Importantly, the woman who buys the solar lantern is better off economically. She can stop purchasing subsidized kerosene at approximately $2 per week, and using pay-as-you-go technology embedded in the lantern, immediately have higher quality light without fumes equivalent to smoking two packs of cigarettes a day or lanterns falling over and burning her home and children, which happens over 2 million times annually.
Once she’s paid off the lantern, in as few as 5 weeks, she has $2 more per week to invest in her family and her community. She sends her girls to school as well as her boys. She starts a small business selling goods to passersby with light after dark. She engages in economically productive activities such as weaving or sewing. She gains a sense of agency.
Everyone wins except the fossil fuel companies as these women becoming economically empowered and make their communities more resilient to climate change. We believe that this intersection is one of powerful levers for ending poverty.
Miller Center accelerates social enterprises to end poverty and protect the planet. Silicon Valley executives accompany the social entrepreneurs through a structured curriculum for about six months, building trust by sharing the journey. The social entrepreneurs discern a path to scaling impact. For those familiar with the Spiritual Exercises of St. Ignatius, our accelerator program is akin to the Spiritual Exercises of Silicon Valley. Our goal is to help them achieve operational excellence and become ready for investment of an appropriate form of capital for their impact sector, which may be equity, debt, grants, or blended sources. Since our first program in 2003, we have accelerated over 1,000 social enterprises delivering impact in more than 100 countries; they have raised nearly $1B, half since participating in our accelerator programs. Collectively, these social enterprises have improved, transformed, or saved the lives of over 380 million people living in poverty.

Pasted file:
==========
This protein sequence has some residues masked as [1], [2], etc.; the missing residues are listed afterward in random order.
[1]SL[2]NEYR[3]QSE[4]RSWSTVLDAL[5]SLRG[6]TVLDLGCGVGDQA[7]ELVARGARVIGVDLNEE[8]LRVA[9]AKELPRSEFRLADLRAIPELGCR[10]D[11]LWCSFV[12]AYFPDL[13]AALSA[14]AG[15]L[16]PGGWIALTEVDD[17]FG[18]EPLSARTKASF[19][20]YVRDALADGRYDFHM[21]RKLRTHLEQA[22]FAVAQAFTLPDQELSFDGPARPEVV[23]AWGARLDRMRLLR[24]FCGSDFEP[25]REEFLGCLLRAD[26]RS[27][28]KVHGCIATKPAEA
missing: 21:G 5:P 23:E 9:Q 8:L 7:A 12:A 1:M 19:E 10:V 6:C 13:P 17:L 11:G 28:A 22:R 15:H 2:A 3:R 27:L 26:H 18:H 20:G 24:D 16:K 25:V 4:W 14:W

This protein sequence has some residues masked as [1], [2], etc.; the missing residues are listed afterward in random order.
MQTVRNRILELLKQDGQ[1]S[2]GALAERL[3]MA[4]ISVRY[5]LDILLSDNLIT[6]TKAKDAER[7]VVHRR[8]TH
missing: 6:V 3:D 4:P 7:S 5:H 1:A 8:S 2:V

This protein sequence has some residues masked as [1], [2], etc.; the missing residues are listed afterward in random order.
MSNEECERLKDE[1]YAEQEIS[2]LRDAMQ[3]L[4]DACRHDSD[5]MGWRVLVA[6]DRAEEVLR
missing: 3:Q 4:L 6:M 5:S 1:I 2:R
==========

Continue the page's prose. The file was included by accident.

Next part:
Last year, we pioneered an accelerator for social enterprises serving or led by refugees, migrants, and human trafficking survivors, the first in the world to our knowledge. As a university-based social enterprise accelerator, we published a white paper on this cohort to share lessons we learned on how entrepreneurship can bring dignity to the most vulnerable among our common human family.
We launched a Catholic Action for Social Entrepreneurship (CASE) initiative in Africa and the U.S. to transform social ministries to more sustainable social enterprise models; catalyze formation of new social enterprises; and leverage underutilized assets, such as land. My colleague Keith Warner OFM recently returned from leading visits for Sisters from congregations in east and central Africa to over a dozen social enterprises, and next month, we plan host workshops for the Sisters and for Jesuits in Nairobi. The host social enterprises expressed strong interest in partnering with the congregations to expand their impact; the trust and respect of the Sisters in the communities they serve presents a unique opportunity.
We engage Santa Clara University students in accelerating social enterprises through action research that is rooted in the principle of value-exchange. Host social enterprises receive high-quality research deliverables such as impact assessment reports, documentation of operating procedures, and marketing materials. The students experience transformational learning. This program was possible because of a generous, expendable gift from Ann Bowers, widow of Robert Noyce, first CEO of Intel. So far, Keith and I have had the privilege to share the journey with 111 young leaders, 8 of whom have won Fulbrights and three of whom have been named valedictorian. Today you’ll hear from two of them about their experiences and their host social enterprises.
In a short period of time, I’ve shared a lot of metrics, statistics, and stories with you. I don’t expect you’ll remember them all, so here are my two take-home messages. First, social entrepreneurship is deeply resonant with Catholic social teaching. Second, Catholic social ministries and higher education institutions are uniquely positioned to leverage social entrepreneurship to fashion a more just, humane, and sustainable world.